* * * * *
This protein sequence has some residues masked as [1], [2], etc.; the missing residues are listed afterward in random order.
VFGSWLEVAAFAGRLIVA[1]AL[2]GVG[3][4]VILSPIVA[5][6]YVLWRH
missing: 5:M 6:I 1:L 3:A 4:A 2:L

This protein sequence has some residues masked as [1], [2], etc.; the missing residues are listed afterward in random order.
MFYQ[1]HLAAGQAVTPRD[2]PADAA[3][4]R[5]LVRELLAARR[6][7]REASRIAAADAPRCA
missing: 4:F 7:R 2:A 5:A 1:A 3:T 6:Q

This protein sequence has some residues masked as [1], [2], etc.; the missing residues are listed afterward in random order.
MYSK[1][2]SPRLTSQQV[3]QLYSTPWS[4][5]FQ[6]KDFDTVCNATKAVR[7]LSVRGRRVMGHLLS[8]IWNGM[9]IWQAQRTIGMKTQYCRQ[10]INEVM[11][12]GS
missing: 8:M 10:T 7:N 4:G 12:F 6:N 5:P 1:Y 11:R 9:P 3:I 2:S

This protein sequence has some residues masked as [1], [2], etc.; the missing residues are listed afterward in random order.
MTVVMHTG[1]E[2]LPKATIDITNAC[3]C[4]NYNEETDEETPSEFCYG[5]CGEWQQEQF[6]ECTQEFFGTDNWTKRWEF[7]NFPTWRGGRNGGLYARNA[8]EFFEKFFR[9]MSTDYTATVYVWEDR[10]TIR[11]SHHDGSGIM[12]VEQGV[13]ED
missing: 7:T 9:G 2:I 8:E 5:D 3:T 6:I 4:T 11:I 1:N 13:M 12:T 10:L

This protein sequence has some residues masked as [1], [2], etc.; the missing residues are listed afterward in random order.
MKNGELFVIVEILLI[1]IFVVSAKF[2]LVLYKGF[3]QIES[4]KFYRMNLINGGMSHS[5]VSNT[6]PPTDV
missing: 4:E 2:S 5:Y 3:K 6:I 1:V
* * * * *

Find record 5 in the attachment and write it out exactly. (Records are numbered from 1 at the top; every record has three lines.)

This protein sequence has some residues masked as [1], [2], etc.; the missing residues are listed afterward in random order.
MKNGELFVIVEILLI[1]IFVVSAKF[2]LVLYKGF[3]QIES[4]KFYRMNLINGGMSHS[5]VSNT[6]PPTDV
missing: 4:E 2:S 5:Y 3:K 6:I 1:V